ZURICH • Credit Suisse Group, Switzerland's second-largest bank, plans to buy back as much as 3 billion francs (S$4.1 billion) of shares in the next two years, while increasing the dividend by at least 5 per cent a year, it said in a statement ahead of its investor day.
While it is on track to deliver on a pledge to boost payouts to investors, that has not stopped a 37 per cent slump in the stock this year.
Chief executive Tidjane Thiam has pivoted the bank from more volatile trading in favour of wealth management, slashing thousands of jobs and tapping shareholders for billions of francs of funding.
With his restructuring almost over, he can point to private banking gains even as it grapples with surprise losses and falling trading revenue.
The bank warned that Asia-Pacific markets revenue will decline this year and earnings at the global markets business will be lower than expected.
"The capital distribution plans are a bit lower than expected, the dividend increase in particular," said Mr Daniel Regli, an analyst at Mainfirst Schweiz.
While Credit Suisse is far from being the only European lender to suffer this year, it is one of the worst performers. It has abandoned some targets and continues to suffer from surprise trading losses.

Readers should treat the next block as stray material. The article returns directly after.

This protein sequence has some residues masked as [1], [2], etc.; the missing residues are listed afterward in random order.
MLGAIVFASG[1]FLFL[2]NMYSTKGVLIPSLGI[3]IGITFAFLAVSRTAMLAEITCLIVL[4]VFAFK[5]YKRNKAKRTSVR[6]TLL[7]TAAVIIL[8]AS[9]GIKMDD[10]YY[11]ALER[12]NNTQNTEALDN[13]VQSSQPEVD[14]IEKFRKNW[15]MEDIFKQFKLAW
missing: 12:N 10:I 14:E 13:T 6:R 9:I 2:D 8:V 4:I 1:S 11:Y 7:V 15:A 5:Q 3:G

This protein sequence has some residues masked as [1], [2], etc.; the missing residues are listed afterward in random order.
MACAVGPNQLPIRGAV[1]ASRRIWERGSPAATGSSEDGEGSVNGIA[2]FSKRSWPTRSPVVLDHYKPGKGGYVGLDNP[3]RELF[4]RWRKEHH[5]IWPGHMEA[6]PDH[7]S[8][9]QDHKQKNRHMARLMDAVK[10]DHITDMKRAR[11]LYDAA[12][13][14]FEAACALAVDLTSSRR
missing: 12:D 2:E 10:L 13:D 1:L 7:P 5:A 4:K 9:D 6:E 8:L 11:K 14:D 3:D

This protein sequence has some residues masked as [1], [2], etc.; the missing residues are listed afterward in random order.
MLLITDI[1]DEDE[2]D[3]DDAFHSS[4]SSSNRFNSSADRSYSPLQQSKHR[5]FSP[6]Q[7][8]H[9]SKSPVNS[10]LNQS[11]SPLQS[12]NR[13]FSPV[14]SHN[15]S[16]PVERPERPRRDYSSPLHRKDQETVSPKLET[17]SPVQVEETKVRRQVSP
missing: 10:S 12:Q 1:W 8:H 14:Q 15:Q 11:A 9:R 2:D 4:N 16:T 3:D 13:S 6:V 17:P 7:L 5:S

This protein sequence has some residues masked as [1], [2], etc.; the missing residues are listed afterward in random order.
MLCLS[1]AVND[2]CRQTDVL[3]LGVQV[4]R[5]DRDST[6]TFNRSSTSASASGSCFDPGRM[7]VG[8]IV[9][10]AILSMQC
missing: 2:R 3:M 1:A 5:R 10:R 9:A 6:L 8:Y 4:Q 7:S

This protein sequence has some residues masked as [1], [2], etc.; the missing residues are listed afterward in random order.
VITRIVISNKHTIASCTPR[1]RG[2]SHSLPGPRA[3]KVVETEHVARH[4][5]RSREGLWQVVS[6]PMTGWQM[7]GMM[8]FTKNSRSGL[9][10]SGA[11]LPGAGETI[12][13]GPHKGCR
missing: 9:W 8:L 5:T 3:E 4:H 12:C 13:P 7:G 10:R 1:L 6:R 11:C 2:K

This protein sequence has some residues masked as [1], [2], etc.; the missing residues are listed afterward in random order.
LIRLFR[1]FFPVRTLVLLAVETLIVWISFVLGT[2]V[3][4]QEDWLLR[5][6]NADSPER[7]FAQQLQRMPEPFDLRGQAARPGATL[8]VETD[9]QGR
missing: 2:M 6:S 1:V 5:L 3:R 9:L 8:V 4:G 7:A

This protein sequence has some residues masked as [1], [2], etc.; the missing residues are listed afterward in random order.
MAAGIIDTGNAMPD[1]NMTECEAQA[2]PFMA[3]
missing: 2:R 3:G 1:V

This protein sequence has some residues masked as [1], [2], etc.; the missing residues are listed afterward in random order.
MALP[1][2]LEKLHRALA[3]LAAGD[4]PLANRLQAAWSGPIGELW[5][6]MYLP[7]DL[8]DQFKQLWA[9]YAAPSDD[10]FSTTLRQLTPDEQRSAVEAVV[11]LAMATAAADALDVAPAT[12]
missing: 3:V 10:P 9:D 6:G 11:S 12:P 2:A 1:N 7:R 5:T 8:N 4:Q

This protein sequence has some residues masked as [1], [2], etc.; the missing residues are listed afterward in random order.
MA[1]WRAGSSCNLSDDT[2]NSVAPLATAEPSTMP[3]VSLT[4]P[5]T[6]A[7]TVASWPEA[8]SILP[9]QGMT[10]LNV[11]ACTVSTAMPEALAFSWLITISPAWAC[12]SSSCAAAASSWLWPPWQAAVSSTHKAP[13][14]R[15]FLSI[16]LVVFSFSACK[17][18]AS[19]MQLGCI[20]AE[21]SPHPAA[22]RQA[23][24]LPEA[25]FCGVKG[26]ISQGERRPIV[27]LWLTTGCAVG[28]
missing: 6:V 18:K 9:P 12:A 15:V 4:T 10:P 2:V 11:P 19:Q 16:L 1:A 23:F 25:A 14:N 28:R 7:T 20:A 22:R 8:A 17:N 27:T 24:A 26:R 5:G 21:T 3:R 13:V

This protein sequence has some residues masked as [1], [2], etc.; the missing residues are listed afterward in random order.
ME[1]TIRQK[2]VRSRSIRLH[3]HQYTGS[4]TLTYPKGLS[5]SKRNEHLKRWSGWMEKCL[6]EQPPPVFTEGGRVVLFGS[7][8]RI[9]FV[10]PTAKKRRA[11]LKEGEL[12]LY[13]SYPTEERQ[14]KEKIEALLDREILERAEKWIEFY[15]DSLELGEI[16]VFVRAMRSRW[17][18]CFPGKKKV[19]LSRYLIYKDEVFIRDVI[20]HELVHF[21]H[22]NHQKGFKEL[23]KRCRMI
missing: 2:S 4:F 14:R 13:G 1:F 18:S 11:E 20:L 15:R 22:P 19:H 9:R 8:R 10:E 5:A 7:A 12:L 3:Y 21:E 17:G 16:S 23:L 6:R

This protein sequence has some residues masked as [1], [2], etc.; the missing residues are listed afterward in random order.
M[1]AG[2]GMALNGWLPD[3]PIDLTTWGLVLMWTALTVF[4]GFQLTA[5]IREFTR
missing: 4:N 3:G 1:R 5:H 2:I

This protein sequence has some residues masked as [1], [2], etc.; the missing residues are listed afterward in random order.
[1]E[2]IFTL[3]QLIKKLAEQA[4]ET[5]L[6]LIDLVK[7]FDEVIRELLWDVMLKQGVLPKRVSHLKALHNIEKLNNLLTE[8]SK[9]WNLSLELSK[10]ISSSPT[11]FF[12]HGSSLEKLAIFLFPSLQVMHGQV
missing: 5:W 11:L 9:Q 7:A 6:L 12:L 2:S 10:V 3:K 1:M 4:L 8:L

Still, there are signs the revamp will bear fruit. Funding costs are set to decline after the bank bought back expensive funding instruments held by Saudi Arabia and Qatar, while it is also set to complete the wind-down of its bad bank.
Credit Suisse is pledging to pay out at least 50 per cent of earnings to shareholders over the next two years.
It paid out a dividend of 0.25 franc per share last year and 0.70 franc the year before.
It warned yesterday that revenue from its Asia-Pacific markets business may be 8 to 10 per cent lower this year than last year.
"Persistent challenging market conditions have not changed our positive long-term outlook, however we are mindful of the short-term headwinds," the bank said.
Mr Thiam has made cost cuts a major pillar of his strategy, focusing on trading operations in New York and London.